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The following is an archive of a post made to our 'vox-tech mailing list' by one of its subscribers.

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Re: [vox-tech] Linux's Vulnerability to E-mail Viruses
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Re: [vox-tech] Linux's Vulnerability to E-mail Viruses



On Thu, 25 Apr 2002 foo@joshuatree.cs.ucdavis.edu wrote:
> Subject: Re: [vox-tech] Linux's Vulnerability to E-mail Viruses
> 
> On Thu, 25 Apr 2002, ME wrote:
> 
> > On Thu, 25 Apr 2002, Rod Roark wrote:
> > > Interesting, I never thought about that before.  The "locking" 
> > > (and corresponding unlocking) could easily be done by xor'ing 
> > > against some string of pseudo-random characters that only 
> > > the encryptor knows how to produce.
> > 
> > The most advanced encryption available is found when you use 2XOR
> > (double-XOR) with your data and the same key.
> > 
> > You also get a huge cost savings in performance, as some stes can be
> > skipped and, 8 bit 2XOR is just as secure as 2048bit 2XOR (assuming the
> > same key in both passes.
> > 
> > (Tongue in cheek - biteing down hard.)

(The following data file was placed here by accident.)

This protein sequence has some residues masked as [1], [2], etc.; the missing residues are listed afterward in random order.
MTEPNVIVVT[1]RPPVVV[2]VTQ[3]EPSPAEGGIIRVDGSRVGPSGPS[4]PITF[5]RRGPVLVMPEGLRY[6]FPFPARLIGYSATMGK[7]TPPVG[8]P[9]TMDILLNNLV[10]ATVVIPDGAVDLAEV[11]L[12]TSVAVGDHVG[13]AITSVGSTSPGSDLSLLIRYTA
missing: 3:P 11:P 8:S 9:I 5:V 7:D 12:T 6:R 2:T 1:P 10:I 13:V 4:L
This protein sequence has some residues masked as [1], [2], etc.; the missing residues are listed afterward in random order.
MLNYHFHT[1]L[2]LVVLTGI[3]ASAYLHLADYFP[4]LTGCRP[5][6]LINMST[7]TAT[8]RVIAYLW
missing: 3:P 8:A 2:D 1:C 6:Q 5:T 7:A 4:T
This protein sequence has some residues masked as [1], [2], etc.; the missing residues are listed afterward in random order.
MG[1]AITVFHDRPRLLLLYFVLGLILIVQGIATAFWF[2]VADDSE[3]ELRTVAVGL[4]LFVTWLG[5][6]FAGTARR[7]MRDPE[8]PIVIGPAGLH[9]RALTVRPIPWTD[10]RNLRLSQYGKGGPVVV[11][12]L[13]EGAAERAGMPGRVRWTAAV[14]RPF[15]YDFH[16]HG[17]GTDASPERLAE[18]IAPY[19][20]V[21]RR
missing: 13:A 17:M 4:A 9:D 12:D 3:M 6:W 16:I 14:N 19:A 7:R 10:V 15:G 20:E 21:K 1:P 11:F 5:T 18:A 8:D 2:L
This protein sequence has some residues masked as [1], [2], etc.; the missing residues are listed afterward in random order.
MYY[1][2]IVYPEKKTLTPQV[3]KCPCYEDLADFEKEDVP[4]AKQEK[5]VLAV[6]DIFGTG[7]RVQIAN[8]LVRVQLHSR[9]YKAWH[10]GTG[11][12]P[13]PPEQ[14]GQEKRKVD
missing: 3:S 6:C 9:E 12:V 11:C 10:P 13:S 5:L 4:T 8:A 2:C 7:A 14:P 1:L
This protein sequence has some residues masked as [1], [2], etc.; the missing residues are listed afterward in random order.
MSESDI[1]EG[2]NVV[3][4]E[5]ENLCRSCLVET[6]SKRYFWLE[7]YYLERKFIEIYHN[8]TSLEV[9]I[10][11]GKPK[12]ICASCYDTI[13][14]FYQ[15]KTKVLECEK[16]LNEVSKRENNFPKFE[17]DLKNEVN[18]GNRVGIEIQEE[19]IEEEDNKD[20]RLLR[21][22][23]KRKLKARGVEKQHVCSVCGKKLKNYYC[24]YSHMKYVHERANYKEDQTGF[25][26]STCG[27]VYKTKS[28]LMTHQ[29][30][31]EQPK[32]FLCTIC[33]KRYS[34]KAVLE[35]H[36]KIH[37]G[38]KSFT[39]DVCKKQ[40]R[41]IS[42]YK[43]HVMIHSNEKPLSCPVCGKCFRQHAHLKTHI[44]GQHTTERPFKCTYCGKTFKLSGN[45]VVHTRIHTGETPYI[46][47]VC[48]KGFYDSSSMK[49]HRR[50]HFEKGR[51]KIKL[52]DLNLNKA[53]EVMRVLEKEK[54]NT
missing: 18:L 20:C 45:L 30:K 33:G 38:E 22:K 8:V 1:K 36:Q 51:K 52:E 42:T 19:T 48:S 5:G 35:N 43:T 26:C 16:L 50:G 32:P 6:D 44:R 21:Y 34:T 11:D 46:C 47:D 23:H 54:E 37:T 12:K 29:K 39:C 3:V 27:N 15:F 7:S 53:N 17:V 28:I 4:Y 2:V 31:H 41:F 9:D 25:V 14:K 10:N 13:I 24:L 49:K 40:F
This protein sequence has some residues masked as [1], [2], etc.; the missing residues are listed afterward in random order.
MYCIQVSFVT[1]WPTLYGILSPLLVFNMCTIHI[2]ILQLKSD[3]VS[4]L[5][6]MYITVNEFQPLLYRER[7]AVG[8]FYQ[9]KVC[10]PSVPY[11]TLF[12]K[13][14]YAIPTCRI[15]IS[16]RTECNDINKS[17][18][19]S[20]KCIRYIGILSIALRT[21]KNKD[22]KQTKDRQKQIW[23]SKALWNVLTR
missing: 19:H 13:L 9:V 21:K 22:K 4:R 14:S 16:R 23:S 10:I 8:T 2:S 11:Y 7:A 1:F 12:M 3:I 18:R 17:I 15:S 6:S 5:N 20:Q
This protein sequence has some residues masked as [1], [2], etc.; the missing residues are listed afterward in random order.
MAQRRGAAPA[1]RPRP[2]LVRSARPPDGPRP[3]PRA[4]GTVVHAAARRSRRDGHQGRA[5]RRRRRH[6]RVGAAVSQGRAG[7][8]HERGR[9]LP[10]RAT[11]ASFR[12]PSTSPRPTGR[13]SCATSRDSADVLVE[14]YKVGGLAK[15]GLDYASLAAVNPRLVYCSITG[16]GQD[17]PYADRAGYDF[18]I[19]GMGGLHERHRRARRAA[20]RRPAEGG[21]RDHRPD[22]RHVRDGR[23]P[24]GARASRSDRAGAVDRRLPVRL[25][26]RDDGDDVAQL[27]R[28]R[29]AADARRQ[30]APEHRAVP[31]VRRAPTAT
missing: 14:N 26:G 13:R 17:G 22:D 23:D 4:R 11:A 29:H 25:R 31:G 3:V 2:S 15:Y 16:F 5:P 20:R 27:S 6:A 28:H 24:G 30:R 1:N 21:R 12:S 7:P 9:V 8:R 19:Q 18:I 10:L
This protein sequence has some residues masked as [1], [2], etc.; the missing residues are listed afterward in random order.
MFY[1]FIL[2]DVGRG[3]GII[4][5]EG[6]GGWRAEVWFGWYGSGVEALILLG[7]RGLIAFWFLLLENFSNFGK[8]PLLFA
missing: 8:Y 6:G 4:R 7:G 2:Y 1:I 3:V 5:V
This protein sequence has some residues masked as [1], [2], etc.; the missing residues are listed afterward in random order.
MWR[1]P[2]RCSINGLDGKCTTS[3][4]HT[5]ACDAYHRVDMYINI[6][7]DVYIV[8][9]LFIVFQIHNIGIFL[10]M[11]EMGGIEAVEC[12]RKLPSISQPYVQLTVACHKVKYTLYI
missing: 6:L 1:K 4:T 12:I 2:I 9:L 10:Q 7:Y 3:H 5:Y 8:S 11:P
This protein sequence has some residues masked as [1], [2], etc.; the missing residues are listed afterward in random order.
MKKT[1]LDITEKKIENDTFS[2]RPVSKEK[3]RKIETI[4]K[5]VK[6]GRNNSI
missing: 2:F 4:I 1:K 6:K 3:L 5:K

> > 
> > (This would have been better posted April, 1,2002  ;-)
> > 
> > -ME
> 
> Ouch...

Oh! Just so the other list members note, I was not making fun of the
original poster! XOR-ing against a key with equal bit length to the number
of bits being encrypted (so long as the key is not reused "as-is" has been
used before as a form of encryption. (When shorter keys are used or the
same key is used in this simple kind of system is one place where security
can easilu breakdown.) (A shared secret equal in size of the message can
be rather strong - especially for very long messages if the key is not
easily predictable or brute-forced.) 
[For example, I'm Alice sending Bob 8 bytes of data that have been XOR-ed
once against an 8 byte key (non predictable bit sequence). If the key is a
shared secret between us (Bob and Alice) then even the best code crackers
might have a tough time knowing what 8-bytes of intended content were
actually sent. Of course, using an 8-byte key in repeating sequence to
"encrypt" 100 Mb of text file data might be just a little bit weak.

The comment about 2XOR was supposed to be funny, and not making fun of the
posters! (It was their comment that reminded me of this.)

What the poster described is often used to describe earlier encryption
systems, and is often used as part of a step in modern data-hiding.

Sorry if this offended. :-/ That was not the point. It was to bring humor
for other to laugh at my stupid statement, not as an unkind word to their
intelligent realization.

Sorry, :-/
-ME

-----BEGIN GEEK CODE BLOCK-----
Version: 3.12
GCS/CM$/IT$/LS$/S/O$ !d--(++) !s !a+++(-----) C++$(++++) U++++$(+$) P+$>+++ 
L+++$(++) E W+++$(+) N+ o K w+$>++>+++ O-@ M+$ V-$>- !PS !PE Y+ !PGP
t@-(++) 5+@ X@ R- tv- b++ DI+++ D+ G--@ e+>++>++++ h(++)>+ r*>? z?
------END GEEK CODE BLOCK------
decode: http://www.ebb.org/ungeek/ about: http://www.geekcode.com/geek.html

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